We're twenty days into 2017 and I can't believe how much change has happened in my life. I've started a new relationship. I've had a young rabbit turn up, which I looked after for a couple of weeks before finding another home for him. My boarder has moved out after four years, so I have my house to myself again, and I've created a whole new "chill-out" space with the extra room.
My new cosy nook — a work in progress
"Who We Are" is a music video with a vision of changing how we know ourselves & each other. It's all about us, made for the world to see.
Follow Jess and her friends as they explore and celebrate identity and self expression. They are young people with unique gender, sexual and functional expression who are proud of who they are.
At Be. Leadership last weekend, Joe Macdonald from Affinity Services' Rainbow Community Liaison and Training Team spoke about a trend they have seen in younger people identifying as genderfluid and/or pansexual, rather than male/female/transgender and/or gay/bi/straight. I asked Joe what dials they thought were being turned to encourage/enable this change.
Joe's answer was that there seemed to be a change in the meaning of ambiguity. Whereas previously "ambiguous" may have been seen as a synonym for "confused", now, perhaps, young people are choosing ambiguity as a clear identity — in other words, people are clear that their gender and sexual identity, as well as their preference and orientation, are, indeed, unclear and undefined.
"Conversations with God" author Neale Donald Walsche tweeted about good and bad a couple of days ago. It got me thinking about diversity.
As you know, my perspective reframes the model of categorisation and representation, which most people associate with diversity. For me diversity is the synergy of our uniqueness and commonality.
But Walsche's tweet got me thinking again. He said:
This week I was part of a panel for Leadership New Zealand tasked with speaking to this post's title. No pressure. By the time Dr Wayne Hope (AUT University), Qiujing Wong (Borderless), Rewi Spraggon and myself had traversed it, it was obvious how broad the topic was.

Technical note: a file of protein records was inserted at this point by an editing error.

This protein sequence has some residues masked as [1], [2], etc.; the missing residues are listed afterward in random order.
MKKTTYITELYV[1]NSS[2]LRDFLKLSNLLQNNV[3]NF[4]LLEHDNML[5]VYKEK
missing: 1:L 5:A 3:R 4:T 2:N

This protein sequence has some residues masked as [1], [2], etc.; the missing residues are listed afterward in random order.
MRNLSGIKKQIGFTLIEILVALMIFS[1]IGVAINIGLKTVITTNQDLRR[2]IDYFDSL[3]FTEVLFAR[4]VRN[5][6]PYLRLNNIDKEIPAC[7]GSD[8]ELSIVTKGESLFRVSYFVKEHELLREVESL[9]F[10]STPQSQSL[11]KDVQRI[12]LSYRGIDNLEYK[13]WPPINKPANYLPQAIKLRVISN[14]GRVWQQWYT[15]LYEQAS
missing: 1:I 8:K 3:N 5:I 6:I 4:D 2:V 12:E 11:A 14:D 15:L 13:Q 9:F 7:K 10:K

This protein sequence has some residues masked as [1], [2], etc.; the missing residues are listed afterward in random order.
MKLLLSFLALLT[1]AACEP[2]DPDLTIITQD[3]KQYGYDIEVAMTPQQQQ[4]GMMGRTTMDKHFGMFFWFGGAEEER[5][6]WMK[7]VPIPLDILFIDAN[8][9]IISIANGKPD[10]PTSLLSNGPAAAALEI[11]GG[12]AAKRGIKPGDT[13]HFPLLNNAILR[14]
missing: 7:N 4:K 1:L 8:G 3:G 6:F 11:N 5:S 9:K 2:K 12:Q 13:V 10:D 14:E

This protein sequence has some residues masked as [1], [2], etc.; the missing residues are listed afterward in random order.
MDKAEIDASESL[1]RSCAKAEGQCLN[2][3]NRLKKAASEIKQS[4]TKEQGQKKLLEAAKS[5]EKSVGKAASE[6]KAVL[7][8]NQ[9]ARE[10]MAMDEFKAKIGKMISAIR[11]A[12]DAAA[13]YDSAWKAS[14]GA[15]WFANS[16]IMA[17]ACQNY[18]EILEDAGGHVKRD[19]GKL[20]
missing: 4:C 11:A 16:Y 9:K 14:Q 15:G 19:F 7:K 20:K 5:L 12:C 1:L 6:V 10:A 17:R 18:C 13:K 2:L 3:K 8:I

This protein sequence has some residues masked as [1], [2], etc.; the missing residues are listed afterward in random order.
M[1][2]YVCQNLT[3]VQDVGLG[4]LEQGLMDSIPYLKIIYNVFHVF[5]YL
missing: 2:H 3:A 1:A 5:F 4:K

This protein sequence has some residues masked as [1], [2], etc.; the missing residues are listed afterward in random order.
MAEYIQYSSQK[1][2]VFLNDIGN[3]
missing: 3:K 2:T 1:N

I could begin to speak on behalf of my fellow panellists, but thought I'd share my thoughts.
I began by sharing this media release I wrote in 2005 in response to the then National Party's appointment of Wayne Mapp as "Political Correctness Eradicator". Aside from the stupidity of the role, I pointed out that, ten years on, the token gestures paid to diversity in the arts, media and cultural spheres haven't really increased.
The Ministry of Education's new curriculum guidelines released last week, aimed at improving sex education and diversity for students, seem almost too good to be true. Actually they are, because they are not mandatory.
Recommendations for non-gendered uniforms, same-sex partners at school balls, reviewing toilet spaces and making sport less gender-specific are no-brainers in our day and age — actually they've been no-brainers for decades.
These guidelines show surprisingly courageous change leadership from the Ministry. But there's always some right-wing plonker, who purports to represent the moral majority, ready to go into bat for the status quo (as I posted about recently).
How changes to New Zealand society can be traced by considering the current place of those who were once on the margins.
Russell Brown chaired a session recently which involved me; journalist and author David Cohen; Ella Henry, an academic and former human rights commissioner; and Jacinda Ardern, the Labour Party's Youth Affairs spokesperson.
I spoke to Gareth Watkins at the 2011 2nd AsiaPacific Outgames Human Rights Conference held in March in Wellington NZ...
(Sorry there's no transcript if you can't hear it! Working on it!)
Kia ora tatau katoa, te whanau takataapui. Greetings my queer family.
I’m Philip Patston and I’m a patron of Rainbow Youth, along with Georgina Beyer and Tamati Coffey. I’m sorry I can’t be with you this weekend at Kazam. I’m on my way to the Wairoa Maori Film Festival with my boyfriend. It was a tough choice, but snogging in the back row of the movies won out.
[Note: Actually I didn't end up going to the Festival — I stayed home instead.]
Transcript of my presentation to Be. Leadership programme - retreat #2 on Sat 9 April 2011
I want to start by taking you back 15 years ago, when I was sitting backstage before my very first comedy gig. We had just had our 5 minute call and it had been decided that I would go on first. I had this moment where I thought, “What the … have I done?!! Why on earth did I ever think it would be a good idea to get up on stage in a wheelchair and do comedy?” And yet 6 months before when I had decided to do it, it seemed like a really good idea.
When I reflect on that situation I reckon it must have been very similar to when I was born. I would have been sitting in my mothers womb with my brother and I had decided to come out first. I would have thought, “Why on earth have I decided to come into this life?” At that point I think I would have known it was going to be "interesting".